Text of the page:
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A winter's tale. Daily story · 10 February, 2013
  • In January the light starts returning to our region.

    The Saami believes that this is when Beiwe, the sun-goddess of fertility and sanity, starts her journey over the sky once again. The journey is made in a structure constructed out of reindeer bones and Beiwe is accompanied by her daughter, Beiwe-Neia, to herald back the greenery on which the reindeer feed.

    On the winter solstice, her worshipers would sacrifice white female animals and thread the meat on sticks which they bent into rings and tied with bright ribbons. They also covered their doorposts with butter so Beiwe could eat it and begin her journey once again.

    Me and my brother goes hunting for capercaillie during this season. You go by skis in old forests of pine-trees to search for the big bird that during this season stays at the very top of the tree to eat and hopefully be touched by the rising sun for a couple of hours.

    Traveling through this white and quiet landscape on skis is a magical experience. The waist deep powder snow makes you think of an endless cold white desert. Here and there mystical shapes can be seen under the white cover and your mind starts making up histories about what is hidden underneath. The snow covered old trees are standing like frozen giants all around you, hinting of an ancient glory, since long forgotten.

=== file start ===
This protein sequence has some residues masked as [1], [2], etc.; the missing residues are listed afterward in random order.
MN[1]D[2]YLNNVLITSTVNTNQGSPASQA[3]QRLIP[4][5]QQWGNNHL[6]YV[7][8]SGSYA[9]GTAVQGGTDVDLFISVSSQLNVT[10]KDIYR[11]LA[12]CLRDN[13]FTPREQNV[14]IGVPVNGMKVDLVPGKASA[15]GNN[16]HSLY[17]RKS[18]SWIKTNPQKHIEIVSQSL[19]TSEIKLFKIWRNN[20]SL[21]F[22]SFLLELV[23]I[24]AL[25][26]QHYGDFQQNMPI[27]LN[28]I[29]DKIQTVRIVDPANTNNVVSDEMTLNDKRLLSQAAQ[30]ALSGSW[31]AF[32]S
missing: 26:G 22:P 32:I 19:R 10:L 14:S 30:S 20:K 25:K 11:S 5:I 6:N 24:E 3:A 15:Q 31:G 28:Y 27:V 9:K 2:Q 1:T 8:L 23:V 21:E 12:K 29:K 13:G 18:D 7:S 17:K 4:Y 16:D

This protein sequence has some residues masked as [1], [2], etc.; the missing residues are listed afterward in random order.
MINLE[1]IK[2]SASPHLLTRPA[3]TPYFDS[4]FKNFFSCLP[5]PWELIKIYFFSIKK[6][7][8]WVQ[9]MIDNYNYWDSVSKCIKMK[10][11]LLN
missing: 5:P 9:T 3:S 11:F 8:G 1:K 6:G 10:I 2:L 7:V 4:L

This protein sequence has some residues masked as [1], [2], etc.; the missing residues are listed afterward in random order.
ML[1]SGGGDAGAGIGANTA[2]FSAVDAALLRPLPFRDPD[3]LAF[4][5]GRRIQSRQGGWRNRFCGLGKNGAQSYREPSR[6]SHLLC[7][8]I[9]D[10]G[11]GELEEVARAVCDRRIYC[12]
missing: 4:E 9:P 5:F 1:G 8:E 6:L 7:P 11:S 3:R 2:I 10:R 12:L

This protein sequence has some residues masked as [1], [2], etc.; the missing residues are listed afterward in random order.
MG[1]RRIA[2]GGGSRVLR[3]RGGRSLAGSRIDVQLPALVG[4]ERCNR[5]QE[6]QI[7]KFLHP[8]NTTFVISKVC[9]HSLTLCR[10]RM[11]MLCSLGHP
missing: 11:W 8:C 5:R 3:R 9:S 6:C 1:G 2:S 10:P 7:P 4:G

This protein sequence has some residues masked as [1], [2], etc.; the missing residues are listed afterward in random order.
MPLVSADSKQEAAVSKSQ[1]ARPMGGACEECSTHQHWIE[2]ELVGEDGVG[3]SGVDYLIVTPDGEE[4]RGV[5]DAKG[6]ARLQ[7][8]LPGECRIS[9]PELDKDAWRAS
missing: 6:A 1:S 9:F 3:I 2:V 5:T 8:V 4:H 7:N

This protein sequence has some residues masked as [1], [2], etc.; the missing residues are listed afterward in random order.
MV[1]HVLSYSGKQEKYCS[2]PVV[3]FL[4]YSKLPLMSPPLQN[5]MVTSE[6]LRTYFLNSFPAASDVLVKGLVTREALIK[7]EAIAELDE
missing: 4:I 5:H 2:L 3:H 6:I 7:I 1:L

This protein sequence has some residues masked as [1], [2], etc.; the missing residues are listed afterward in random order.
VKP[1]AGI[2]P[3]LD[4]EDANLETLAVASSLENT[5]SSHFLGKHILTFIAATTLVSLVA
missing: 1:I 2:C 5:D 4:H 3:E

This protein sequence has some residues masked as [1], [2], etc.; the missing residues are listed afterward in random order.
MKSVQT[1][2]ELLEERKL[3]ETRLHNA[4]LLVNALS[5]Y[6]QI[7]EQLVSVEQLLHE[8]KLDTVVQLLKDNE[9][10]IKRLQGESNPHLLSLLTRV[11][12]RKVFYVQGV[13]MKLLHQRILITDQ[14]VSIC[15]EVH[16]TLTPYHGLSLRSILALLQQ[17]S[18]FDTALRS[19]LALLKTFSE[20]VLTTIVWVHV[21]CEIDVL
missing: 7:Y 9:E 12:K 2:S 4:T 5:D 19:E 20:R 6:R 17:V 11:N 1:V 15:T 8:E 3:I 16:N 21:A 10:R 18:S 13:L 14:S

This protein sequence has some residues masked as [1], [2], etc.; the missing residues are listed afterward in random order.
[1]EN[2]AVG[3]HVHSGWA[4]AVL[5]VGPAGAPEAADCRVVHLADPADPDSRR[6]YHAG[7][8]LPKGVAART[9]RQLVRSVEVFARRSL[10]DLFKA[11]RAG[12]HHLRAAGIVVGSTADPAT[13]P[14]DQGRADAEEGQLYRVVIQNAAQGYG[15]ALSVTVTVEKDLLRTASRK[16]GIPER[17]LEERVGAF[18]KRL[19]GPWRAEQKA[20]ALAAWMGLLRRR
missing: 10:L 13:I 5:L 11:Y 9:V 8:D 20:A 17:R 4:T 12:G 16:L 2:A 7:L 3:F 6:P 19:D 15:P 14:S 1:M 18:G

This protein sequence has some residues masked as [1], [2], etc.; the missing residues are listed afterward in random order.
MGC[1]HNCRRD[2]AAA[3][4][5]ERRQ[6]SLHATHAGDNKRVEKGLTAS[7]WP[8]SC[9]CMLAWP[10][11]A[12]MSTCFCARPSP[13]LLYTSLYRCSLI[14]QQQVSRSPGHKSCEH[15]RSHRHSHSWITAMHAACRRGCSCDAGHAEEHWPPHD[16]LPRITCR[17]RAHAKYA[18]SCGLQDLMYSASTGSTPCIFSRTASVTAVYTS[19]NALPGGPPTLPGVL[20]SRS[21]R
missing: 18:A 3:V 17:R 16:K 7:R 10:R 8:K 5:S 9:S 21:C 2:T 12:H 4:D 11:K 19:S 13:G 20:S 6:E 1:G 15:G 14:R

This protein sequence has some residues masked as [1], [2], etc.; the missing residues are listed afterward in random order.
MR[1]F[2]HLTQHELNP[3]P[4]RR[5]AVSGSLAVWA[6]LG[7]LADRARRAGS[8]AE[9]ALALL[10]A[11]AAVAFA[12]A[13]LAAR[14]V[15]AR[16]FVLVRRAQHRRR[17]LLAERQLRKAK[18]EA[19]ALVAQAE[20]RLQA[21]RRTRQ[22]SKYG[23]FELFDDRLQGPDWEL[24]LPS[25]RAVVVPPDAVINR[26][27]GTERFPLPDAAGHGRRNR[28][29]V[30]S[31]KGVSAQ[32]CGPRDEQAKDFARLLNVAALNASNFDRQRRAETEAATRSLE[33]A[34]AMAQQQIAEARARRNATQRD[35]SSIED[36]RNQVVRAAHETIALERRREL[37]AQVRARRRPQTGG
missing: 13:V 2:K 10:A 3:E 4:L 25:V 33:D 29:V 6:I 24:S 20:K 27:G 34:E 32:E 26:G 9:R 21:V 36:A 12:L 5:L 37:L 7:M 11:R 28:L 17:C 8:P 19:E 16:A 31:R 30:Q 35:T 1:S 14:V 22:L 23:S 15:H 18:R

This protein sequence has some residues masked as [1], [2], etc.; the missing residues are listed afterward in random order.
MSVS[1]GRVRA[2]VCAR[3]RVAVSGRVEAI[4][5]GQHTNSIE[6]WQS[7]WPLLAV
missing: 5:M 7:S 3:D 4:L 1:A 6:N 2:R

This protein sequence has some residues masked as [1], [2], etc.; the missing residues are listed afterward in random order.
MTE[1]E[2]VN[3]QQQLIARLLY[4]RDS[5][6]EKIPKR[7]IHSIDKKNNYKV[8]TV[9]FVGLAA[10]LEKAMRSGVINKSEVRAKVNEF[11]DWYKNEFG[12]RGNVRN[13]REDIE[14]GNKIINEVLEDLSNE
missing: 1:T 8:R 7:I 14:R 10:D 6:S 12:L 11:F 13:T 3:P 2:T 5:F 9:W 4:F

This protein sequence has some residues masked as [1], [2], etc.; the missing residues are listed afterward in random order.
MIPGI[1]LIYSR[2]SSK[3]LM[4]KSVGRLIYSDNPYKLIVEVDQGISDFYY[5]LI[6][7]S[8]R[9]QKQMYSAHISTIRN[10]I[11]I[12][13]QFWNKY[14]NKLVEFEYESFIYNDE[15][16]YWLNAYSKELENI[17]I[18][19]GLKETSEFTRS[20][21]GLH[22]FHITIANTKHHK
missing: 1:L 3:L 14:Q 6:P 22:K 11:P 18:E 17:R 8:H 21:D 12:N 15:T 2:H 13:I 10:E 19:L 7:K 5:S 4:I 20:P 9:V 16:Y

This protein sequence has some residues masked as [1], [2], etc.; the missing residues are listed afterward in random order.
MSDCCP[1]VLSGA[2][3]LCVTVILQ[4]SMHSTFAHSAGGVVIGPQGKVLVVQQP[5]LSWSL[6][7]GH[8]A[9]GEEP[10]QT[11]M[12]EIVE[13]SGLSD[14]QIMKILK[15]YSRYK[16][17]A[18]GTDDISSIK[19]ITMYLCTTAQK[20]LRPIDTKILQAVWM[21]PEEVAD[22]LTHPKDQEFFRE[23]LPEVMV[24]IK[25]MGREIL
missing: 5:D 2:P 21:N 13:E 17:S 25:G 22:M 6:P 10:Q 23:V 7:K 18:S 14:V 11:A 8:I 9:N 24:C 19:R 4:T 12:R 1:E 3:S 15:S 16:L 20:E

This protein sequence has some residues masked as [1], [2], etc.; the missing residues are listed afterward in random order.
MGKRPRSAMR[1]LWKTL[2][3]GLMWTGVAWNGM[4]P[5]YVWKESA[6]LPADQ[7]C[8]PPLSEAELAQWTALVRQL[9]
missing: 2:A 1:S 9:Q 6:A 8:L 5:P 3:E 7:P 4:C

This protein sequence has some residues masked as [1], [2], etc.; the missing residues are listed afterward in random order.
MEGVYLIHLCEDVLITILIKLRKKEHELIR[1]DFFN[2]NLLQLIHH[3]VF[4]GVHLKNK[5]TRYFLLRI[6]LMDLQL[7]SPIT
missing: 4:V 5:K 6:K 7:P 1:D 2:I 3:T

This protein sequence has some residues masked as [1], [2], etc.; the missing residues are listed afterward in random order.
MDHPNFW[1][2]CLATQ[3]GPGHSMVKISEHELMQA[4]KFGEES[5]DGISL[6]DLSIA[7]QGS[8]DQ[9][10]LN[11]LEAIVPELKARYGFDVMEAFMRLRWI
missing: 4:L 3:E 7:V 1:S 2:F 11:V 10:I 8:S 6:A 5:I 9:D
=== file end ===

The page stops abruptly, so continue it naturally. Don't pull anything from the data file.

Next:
This is the sad part of the story. Sweden is a country covered by trees but only 0.5% is rich virgin forest (old-growth forest). The rest is the horrible result of industrialized forestry, a human constructed eco-system that is nothing but a dark reminder of our stupid way of living. Most people in Sweden today believes that these constructed forests is the way it should be and haven't seen a real virgin forest. They simply don't know the power and beauty of a 500 year old forest.

    But I do.
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